Historical biogeography and phylogeny of Typhlatya cave shrimps (Decapoda: Atyidae) based on mitochondrial and nuclear data
- Author contributions: A.B., C.J. and D.J. conceived the ideas; A.B., F.A., T.I. and D.J. collected the data; A.B, J.P. and C.J. analysed the data; and A.B., C.J. and D.J. led the writing.
Correspondence: Carlos Juan, Department of Biology, University of the Balearic Islands, cta. Valldemossa km 7.5, E-07122 Palma (Balearic Islands), Spain.
Our aim was to produce a dated phylogeny of Typhlatya, a stygobiont shrimp genus with an extremely disjunct localized distribution across the Mediterranean, the central Atlantic and eastern Pacific. Using phylogenetic analyses, we examine the role of dispersal and plate tectonics in determining its distribution.
Western Mediterranean, Ascension Island, Bermuda, Bahamas, Yucatán, Caribbean, Galápagos, Western Australia.
Thirteen of the 17 species of Typhlatya were analysed, using Stygiocaris, Halocaridina and Antecaridina as outgroups. Fragments of three mitochondrial and three nuclear genes were combined into a data set of 2449 mitochondrial and 1374 nuclear base pairs.
Phylogenetic trees clearly showed Typhlatya to be paraphyletic, with the Galápagos species clustering with Antecaridina. Only the phylogenetic position of Typhlatya monae (Hispaniola and Puerto Rico) showed some uncertainty, appearing as the sister group to the Australian genus Stygiocaris on the most likely topology. We estimated an average age of 45 Myr (30.6–61.1 Myr) for the most recent common ancestor of Typhlatya + Stygiocaris + Antecaridina + Halocaridina. All Typhlatya (except Typhlatya galapagensis) + Stygiocaris derived from a node dated to 35.7 Ma (25.7–47.0 Ma), whereas the ancestor of all Typhlatya species (excluding T. monae and T. galapagensis) lived 30.7 Ma (21.9–40.4 Ma).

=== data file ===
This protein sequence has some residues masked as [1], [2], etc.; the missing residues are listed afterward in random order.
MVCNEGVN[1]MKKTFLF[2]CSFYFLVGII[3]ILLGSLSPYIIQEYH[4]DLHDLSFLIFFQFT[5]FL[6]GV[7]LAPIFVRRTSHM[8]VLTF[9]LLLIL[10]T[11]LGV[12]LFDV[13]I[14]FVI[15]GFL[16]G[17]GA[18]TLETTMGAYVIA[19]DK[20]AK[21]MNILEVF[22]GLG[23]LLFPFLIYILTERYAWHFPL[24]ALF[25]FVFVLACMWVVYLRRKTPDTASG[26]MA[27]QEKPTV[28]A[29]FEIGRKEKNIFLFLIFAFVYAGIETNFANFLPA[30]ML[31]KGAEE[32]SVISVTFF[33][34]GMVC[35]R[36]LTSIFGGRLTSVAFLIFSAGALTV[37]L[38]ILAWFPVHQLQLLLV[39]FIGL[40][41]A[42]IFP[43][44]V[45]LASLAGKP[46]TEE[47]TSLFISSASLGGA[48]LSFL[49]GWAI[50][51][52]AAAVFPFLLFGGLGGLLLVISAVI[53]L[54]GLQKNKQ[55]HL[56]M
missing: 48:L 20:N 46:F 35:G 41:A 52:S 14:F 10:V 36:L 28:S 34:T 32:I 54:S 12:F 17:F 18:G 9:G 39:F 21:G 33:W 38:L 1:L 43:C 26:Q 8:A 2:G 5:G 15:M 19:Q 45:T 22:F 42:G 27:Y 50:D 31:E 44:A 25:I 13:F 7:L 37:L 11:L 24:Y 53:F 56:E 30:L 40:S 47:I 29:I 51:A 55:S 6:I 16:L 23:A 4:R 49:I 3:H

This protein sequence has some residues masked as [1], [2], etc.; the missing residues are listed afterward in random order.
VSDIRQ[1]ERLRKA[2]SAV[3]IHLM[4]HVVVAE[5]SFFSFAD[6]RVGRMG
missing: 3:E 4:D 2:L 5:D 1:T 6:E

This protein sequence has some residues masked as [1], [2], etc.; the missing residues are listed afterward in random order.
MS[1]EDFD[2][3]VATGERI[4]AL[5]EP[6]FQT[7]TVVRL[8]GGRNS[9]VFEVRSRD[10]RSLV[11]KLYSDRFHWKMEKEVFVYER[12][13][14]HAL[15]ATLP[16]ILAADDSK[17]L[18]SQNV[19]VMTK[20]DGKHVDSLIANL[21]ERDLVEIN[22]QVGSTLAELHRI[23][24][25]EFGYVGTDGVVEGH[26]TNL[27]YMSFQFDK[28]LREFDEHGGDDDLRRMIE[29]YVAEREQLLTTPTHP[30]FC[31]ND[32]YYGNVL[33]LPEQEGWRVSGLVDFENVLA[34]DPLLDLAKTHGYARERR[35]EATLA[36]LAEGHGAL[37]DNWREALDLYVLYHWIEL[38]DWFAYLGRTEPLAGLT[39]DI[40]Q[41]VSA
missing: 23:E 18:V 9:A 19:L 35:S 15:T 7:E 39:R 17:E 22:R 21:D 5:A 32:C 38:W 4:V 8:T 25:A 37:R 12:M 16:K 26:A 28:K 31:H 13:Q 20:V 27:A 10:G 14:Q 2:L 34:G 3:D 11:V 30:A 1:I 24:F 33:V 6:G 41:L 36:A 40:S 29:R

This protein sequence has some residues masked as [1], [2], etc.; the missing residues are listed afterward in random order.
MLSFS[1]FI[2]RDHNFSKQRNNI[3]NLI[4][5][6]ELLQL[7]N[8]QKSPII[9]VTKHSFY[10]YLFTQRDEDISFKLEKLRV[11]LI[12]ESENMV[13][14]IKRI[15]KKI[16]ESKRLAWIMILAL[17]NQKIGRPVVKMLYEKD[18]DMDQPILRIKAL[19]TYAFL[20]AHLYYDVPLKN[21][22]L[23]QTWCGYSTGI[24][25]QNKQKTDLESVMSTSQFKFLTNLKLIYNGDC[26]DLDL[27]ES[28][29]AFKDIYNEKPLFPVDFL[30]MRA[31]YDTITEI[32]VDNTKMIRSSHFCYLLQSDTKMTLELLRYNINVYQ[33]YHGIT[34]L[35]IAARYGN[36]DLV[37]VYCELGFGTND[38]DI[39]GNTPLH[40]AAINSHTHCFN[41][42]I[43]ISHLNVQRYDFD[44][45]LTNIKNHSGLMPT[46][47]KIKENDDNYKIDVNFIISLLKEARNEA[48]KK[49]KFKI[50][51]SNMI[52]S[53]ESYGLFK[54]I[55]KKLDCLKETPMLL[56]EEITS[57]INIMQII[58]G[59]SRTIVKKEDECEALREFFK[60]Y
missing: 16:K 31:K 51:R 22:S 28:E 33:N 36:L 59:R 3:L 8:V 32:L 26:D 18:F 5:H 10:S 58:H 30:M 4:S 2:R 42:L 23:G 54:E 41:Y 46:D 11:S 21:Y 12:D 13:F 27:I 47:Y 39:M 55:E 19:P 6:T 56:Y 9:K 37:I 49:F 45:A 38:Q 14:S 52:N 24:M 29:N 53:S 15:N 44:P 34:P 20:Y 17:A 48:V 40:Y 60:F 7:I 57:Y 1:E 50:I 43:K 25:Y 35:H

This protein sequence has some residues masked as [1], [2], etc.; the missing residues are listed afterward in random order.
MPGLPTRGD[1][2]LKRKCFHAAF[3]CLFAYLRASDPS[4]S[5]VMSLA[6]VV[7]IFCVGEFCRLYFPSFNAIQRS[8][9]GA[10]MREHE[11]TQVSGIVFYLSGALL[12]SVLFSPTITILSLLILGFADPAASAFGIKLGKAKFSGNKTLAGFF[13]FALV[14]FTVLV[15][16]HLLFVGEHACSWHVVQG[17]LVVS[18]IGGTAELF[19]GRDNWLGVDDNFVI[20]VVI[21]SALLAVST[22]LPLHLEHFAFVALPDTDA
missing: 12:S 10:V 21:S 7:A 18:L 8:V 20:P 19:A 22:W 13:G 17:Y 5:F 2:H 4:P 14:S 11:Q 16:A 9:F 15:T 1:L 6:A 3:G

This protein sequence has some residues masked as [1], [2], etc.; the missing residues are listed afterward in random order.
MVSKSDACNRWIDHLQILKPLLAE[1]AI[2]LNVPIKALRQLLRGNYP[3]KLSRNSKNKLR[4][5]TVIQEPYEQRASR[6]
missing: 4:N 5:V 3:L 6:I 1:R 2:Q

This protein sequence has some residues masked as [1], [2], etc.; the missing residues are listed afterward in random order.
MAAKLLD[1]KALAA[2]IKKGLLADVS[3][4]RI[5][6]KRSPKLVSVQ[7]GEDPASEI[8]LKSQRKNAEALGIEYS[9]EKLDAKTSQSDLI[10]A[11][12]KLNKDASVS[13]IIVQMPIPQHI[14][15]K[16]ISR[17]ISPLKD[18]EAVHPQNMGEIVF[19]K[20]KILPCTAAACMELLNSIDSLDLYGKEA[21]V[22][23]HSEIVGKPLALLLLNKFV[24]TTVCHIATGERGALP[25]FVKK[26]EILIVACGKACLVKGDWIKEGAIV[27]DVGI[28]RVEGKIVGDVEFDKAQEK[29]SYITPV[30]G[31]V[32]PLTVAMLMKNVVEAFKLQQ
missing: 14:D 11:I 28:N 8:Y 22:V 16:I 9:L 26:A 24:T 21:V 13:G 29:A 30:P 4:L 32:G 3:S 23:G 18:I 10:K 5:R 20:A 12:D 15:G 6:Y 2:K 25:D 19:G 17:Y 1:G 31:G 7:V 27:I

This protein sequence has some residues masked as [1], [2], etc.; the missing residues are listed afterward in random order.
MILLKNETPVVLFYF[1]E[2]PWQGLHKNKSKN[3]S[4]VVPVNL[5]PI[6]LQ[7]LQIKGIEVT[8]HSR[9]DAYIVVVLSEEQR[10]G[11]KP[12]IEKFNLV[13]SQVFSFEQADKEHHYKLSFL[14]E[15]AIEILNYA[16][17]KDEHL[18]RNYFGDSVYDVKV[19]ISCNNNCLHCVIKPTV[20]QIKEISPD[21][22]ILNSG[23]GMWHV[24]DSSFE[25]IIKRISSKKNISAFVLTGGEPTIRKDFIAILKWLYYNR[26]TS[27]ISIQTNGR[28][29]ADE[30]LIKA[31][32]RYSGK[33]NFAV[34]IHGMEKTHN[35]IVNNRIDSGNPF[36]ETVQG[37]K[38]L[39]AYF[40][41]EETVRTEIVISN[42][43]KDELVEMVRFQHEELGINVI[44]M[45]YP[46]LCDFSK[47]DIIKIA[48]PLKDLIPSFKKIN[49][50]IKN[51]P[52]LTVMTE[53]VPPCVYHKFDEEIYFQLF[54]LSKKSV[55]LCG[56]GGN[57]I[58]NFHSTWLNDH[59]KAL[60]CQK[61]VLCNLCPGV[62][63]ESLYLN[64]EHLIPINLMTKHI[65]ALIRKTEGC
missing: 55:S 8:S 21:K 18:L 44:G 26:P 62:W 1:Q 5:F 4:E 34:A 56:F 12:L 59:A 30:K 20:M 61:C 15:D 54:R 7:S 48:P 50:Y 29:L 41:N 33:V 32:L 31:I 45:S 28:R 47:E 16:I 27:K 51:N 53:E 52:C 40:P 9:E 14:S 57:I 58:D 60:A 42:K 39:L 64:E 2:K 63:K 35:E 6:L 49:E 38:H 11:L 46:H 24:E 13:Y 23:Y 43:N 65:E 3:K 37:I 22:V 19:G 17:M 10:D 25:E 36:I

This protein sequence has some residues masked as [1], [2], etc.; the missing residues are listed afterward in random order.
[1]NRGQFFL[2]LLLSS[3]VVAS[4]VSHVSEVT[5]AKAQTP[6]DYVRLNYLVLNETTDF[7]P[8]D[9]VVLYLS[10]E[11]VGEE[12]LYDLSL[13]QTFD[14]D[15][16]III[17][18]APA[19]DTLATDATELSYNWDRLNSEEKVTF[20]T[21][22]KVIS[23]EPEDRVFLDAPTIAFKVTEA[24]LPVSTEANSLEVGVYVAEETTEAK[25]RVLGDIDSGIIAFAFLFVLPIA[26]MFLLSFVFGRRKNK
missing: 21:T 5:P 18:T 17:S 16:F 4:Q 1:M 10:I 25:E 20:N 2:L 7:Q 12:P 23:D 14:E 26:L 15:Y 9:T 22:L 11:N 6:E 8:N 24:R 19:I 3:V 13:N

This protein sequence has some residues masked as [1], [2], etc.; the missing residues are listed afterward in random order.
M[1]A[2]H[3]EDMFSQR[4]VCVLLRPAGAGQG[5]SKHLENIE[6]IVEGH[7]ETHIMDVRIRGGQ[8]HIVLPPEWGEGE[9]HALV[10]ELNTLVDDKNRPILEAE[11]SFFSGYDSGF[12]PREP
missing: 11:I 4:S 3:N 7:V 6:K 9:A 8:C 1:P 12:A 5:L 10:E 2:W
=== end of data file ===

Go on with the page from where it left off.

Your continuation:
Typhlatya is paraphyletic and apparently absent from the eastern Pacific, with T. galapagensis clustering with Antecaridina. The remaining Typhlatya species form a robust monophyletic group with Stygiocaris, and both molecular and morphological evidence support the recognition of three sublineages: (1) Typhlatya s. str., Atlantic–Mediterranean, embracing all Typhlatya species minus T. monae; (2) Stygiocaris, limited to north-western Australia; and (3) T. monae (Caribbean), for which a new genus could be erected. No congruence was found between temporal and geographical projections of cladogenetic events within Typhlatya/Stygiocaris and the major plate tectonic events underlying Tethyan history.